The first is the incredible grassroots chorus calling for a $15 minimum wage in nearly every region of the country. Their activism has been met with some hard-fought success, in Alberta, Ontario, British Columbia and in some cities. They have a slew of economists supporting their efforts.
Although a number of reports have predicted jobs losses if the wage is increased, many of them relied on old conclusions and research, and they come from predictable sources like the Fraser Institute. Their predictions have been countered with economic studies which show little or no unemployment impact, but note many benefits to raising the minimum wage, including growing economic demand and less inequality.
The second debate circles around tax fairness.
And make no mistake, Canadians who want tax fairness need to start using their voices.
The loudest voices to counter Finance Minister Bill Morneau’s latest attempt to bring some fairness to the tax system are those who stand in opposition to his plans.
And in this case, as I wrote two weeks ago, some have been misrepresenting the real impact of the proposals, overreacting and overreaching. The government has said if there are unintended consequences from their proposals, they will be fixed.
Speaking with staff in MP offices fielding calls on the proposed changes, they tell me there is a good deal of misunderstanding about them.
Most of this is fuelled by the Conservative Opposition. Some of it is from business organizations and the tax industry.
The Conservatives’ own background research on the proposals indicates they are not telling the full truth, as Vice News has reported. But then in politics, spin is everything and truth is often in short supply.
The Conservatives are spectacularly overreaching. They know those impacted the most by the changes are profitable companies that park income in the company and withdraw it and put it in their own pockets, rather than investing it back into the company. Passive income used to hire and invest in the company will not be adversely impacted. They also know — or should — that the biggest beneficiaries of income splitting, another loophole the government wants to close, are the wealthy.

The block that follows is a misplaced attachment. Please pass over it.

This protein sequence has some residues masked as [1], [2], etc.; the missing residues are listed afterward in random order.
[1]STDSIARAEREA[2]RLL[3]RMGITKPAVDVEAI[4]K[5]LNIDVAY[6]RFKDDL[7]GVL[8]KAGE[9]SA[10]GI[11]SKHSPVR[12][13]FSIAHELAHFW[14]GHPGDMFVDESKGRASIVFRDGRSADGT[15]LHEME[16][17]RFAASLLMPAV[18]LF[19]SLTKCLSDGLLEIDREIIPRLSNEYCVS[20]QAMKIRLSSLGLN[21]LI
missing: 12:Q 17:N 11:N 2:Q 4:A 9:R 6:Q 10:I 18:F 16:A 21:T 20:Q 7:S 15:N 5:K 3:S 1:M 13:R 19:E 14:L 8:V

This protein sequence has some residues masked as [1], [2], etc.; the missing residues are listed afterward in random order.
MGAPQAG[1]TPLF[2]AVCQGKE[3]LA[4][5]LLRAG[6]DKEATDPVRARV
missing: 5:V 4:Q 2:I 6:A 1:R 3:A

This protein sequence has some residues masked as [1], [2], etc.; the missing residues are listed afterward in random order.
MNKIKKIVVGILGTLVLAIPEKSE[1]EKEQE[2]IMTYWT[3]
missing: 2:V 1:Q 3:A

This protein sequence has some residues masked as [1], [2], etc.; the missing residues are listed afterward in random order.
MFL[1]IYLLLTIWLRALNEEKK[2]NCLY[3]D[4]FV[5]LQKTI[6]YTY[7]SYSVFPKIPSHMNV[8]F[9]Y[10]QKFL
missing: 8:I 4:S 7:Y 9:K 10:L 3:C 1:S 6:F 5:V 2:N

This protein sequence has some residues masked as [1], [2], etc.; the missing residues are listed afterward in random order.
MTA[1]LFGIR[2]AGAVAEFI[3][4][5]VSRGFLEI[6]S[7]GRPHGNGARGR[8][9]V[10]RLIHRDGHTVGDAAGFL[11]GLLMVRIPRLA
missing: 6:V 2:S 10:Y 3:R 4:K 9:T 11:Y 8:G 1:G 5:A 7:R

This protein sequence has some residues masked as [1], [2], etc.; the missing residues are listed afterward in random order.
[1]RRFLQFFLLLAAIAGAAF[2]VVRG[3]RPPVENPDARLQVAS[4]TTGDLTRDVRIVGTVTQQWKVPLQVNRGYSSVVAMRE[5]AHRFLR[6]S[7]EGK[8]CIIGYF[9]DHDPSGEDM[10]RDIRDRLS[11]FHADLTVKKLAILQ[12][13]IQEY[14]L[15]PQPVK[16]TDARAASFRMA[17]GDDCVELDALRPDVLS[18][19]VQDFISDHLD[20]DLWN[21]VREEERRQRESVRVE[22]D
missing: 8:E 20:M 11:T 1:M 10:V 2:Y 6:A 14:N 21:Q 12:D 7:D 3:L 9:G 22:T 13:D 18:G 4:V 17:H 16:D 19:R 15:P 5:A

Incorporation was not designed to allow someone, such as an incorporated professional, to pay a lower income tax rate by splitting income with family members who don’t work in the business.
Kevin Milligan, an economist at the University of British Columbia, has done yeoman’s service on this issue of tax fairness. In a recent blog, he noted:
“The (government’s) reform aims to pull back on the tax advantage of incorporation. Incorporation is appropriate in many business circumstances, but the incorporation decision should be made on the business merits, not because of tax incentives. We as a society don’t have incorporation because we want to give people tax advantages. We don’t have incorporation as a back-door way to give family-based taxation to a subset of Canadians. We don’t have incorporation to provide a parking place to put your retirement portfolio. You can argue that family taxation and retirement savings are good things, but that’s not what a corporation is for. The role of a corporation is to facilitate productive investment to grow the economy and produce better jobs. Productive investment should be the focus, not loading tax savings into one particular way of organizing a business.”
According to the Department of Finance, there was $27 billion in passive income sitting inside Canadian controlled private corporations in 2015. Some of this is taxed properly under the current system, a lot is not.
In relation to the passive income situation, Milligan noted, “it would be very surprising if many low or middle earners are currently making use of what is for them an expensive and tax-inefficient location for their savings.”
One of the loopholes the government has recommended closing is income splitting to family members who don’t work in the business. This allows the high-income earner in a family to pay a lower tax rate by splitting his income with a family member with a lower or no tax rate.
A recent report by the Canadian Centre for Policy Alternatives (CCPA) found that of the 904,000 families receiving small business dividends, only about 47,000 families, or five per cent, benefit from the income splitting allowed under private incorporation rules. But the annual cost of the loophole to the federal government is $280 million, and another $110 million to the provinces.
This report concludes that the benefits of small business income splitting are concentrated amongst Canada’s richest and that the loophole is not used by the vast majority of families declaring small business income.
The CCPA also found that traditional small businesses, such as family-owned farms or restaurants, are 2.5 times less likely to benefit from the practice than incorporated professions.
In other words, this loophole does not help middle class families as those opposing the changes suggest. Instead, according to the CCPA, it is mainly a tool for the wealthy to avoid paying some taxes.
Delivering fairness and tackling inequality are not easy. Easy would be the status quo. Let’s not get cold feet now.
Lana Payne is the Atlantic director for Unifor. She can be reached by email at firstname.lastname@example.org. Twitter: @lanampayne Her column returns in two weeks.